Optical Materials Express (OMEx) is OSA's newest peer-reviewed, open-access journal focusing on the synthesis, processing and characterization of materials for applications in optics and photonics. OMEx, which launched in April 2011, primarily emphasizes advances in novel optical materials, their properties, modeling, synthesis and fabrication techniques; how such materials contribute to novel optical behavior; and how they enable new or improved optical devices. For more information, visit www.OpticsInfoBase.org/OMEx.

For more information, please click here

Contacts:
Angela Stark

202-416-1443

Copyright © Optical Society of America

If you have a comment, please Contact us.

Issuers of news releases, not 7th Wave, Inc. or Nanotechnology Now, are solely responsible for the accuracy of the content.

Bookmark:
Delicious Digg Newsvine Google Yahoo Reddit Magnoliacom Furl Facebook

Related Links

The paper, "Carbon Nanotube Arrays Based High-Performance Infrared Photodetector,"by Q. Zeng et al.:

Will appear in a special feature issue on "Nanocarbon for Photonics and Optoelectronics" in Vol. 2, Issue 6 of Optical Materials Express:

Related News Press

News and information

Electric-car battery materials could harm key soil bacteria February 11th, 2016

Creating a color printer that uses a colorless, non-toxic ink inspired by nature February 11th, 2016

SLAC X-ray laser turns crystal imperfections into better images of important biomolecules: New method could remove major obstacles to studying structures of complex biological machines February 11th, 2016

Nanoparticle reduces targeted cancer drug's toxicity February 11th, 2016

Chip Technology

Research reveals carbon films can give microchips energy storage capability: International team from Drexel University and Paul Sabatier University reveals versatility of carbon films February 11th, 2016

New thin film transistor may lead to flexible devices: Researchers engineer an electronics first, opening door to flexible electronics February 10th, 2016

SUNY Poly and GLOBALFOUNDRIES Announce New $500M R&D Program in Albany To Accelerate Next Generation Chip Technology: Arrival of Second Cutting Edge EUV Lithography Tool Launches New Patterning Center That Will Generate Over 100 New High Tech Jobs at SUNY Poly February 9th, 2016

Electron's 1-D metallic surface state observed: A step for the prediction of electronic properties of extremely-fine metal nanowires in next-generation semiconductors February 9th, 2016

Nanotubes/Buckyballs/Fullerenes

Superconductivity: Footballs with no resistance - Indications of light-induced lossless electricity transmission in fullerenes contribute to the search for superconducting materials for practical applications February 9th, 2016

The iron stepping stones to better wearable tech without semiconductors February 8th, 2016

Nano-coating makes coaxial cables lighter: Rice University scientists replace metal with carbon nanotubes for aerospace use January 28th, 2016

Scientists provide new guideline for synthesis of fullerene electron acceptors January 28th, 2016

Sensors

Scientists have put a high precision blood assay into a simple test strip: Researchers have developed a new biosensor test system based on magnetic nanoparticles February 3rd, 2016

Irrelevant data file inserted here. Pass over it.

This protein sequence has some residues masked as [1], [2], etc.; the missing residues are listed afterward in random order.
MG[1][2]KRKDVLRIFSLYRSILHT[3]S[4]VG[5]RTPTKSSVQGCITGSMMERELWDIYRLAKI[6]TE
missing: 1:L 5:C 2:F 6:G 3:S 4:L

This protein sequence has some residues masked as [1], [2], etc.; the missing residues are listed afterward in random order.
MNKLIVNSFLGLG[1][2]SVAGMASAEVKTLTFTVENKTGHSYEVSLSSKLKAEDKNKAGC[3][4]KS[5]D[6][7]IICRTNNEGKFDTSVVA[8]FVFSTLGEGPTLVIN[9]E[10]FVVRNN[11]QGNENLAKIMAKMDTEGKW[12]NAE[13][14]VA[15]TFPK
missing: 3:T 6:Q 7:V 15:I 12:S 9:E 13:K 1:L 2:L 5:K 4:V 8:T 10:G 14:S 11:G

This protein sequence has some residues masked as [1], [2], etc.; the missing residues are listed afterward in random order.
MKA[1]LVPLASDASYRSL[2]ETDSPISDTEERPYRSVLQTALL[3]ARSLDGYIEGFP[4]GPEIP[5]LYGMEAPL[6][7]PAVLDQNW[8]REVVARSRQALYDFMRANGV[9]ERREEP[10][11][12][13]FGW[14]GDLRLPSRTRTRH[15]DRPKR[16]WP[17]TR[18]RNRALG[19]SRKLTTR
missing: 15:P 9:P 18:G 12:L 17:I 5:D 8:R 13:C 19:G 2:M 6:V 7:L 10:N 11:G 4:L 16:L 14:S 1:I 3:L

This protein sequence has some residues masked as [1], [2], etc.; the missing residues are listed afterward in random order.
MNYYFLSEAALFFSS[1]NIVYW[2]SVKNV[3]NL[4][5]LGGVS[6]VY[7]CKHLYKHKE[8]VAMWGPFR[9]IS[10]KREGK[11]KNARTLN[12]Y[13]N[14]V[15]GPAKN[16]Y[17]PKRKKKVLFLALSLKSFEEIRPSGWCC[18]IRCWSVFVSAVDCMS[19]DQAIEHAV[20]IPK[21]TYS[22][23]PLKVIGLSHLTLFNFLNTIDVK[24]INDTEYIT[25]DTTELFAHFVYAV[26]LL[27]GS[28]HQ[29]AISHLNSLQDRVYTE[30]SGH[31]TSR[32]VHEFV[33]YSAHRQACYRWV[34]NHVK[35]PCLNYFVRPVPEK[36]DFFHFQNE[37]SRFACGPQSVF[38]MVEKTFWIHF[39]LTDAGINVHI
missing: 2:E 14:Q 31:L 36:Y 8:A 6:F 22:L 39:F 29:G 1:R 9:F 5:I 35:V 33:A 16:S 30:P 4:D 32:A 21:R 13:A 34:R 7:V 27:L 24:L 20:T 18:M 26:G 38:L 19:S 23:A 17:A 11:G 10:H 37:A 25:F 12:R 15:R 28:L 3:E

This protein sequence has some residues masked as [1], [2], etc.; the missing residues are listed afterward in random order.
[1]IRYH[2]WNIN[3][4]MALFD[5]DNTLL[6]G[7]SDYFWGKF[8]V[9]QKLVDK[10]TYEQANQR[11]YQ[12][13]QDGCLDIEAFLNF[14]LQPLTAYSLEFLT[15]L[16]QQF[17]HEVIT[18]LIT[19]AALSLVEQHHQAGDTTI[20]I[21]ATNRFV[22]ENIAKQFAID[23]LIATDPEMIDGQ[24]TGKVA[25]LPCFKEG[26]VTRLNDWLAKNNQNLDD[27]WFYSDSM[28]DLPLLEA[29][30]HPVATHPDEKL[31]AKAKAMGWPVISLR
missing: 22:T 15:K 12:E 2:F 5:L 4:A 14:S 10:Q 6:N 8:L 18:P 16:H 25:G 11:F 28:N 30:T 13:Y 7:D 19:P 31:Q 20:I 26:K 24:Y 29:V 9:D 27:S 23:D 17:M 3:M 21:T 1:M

Nanosheet growth technique could revolutionize nanomaterial production February 1st, 2016

New record in nanoelectronics at ultralow temperatures January 28th, 2016

NBC LEARN DEBUTS SIX-PART VIDEO SERIES, “NANOTECHNOLOGY: SUPER SMALL SCIENCE” Produced by NBC Learn in partnership with the National Science Foundation, and narrated by NBC News/MSNBC’s Kate Snow, series highlights leading research in nanotechnology January 25th, 2016

Discoveries

Research reveals carbon films can give microchips energy storage capability: International team from Drexel University and Paul Sabatier University reveals versatility of carbon films February 11th, 2016

Canadian Scientists Develop Innovative Protein Test for Zika February 11th, 2016

Creating a color printer that uses a colorless, non-toxic ink inspired by nature February 11th, 2016

SLAC X-ray laser turns crystal imperfections into better images of important biomolecules: New method could remove major obstacles to studying structures of complex biological machines February 11th, 2016

Announcements

Research reveals carbon films can give microchips energy storage capability: International team from Drexel University and Paul Sabatier University reveals versatility of carbon films February 11th, 2016

Creating a color printer that uses a colorless, non-toxic ink inspired by nature February 11th, 2016

SLAC X-ray laser turns crystal imperfections into better images of important biomolecules: New method could remove major obstacles to studying structures of complex biological machines February 11th, 2016

Nanoparticle reduces targeted cancer drug's toxicity February 11th, 2016

Energy

New thin film transistor may lead to flexible devices: Researchers engineer an electronics first, opening door to flexible electronics February 10th, 2016

Canadian physicists discover new properties of superconductivity February 8th, 2016

Host-guest nanowires for efficient water splitting and solar energy storage February 7th, 2016

February 4th, 2016

Solar/Photovoltaic

Host-guest nanowires for efficient water splitting and solar energy storage February 7th, 2016

Simplifying solar cells with a new mix of materials: Berkeley Lab-led research team creates a high-efficiency device in 7 steps January 29th, 2016

An alternative to platinum: Iron-nitrogen compounds as catalysts in graphene January 28th, 2016

Scientists provide new guideline for synthesis of fullerene electron acceptors January 28th, 2016

NanoNews-Digest
The latest news from around the world, FREE




  Premium Products
NanoNews-Custom
Only the news you want to read!
 Learn More
NanoTech-Transfer
University Technology Transfer & Patents
 Learn More
NanoStrategies
Full-service, expert consulting
 Learn More











ASP
Nanotechnology Now Featured Books




NNN

The Hunger Project







Car Brands
Buy website traffic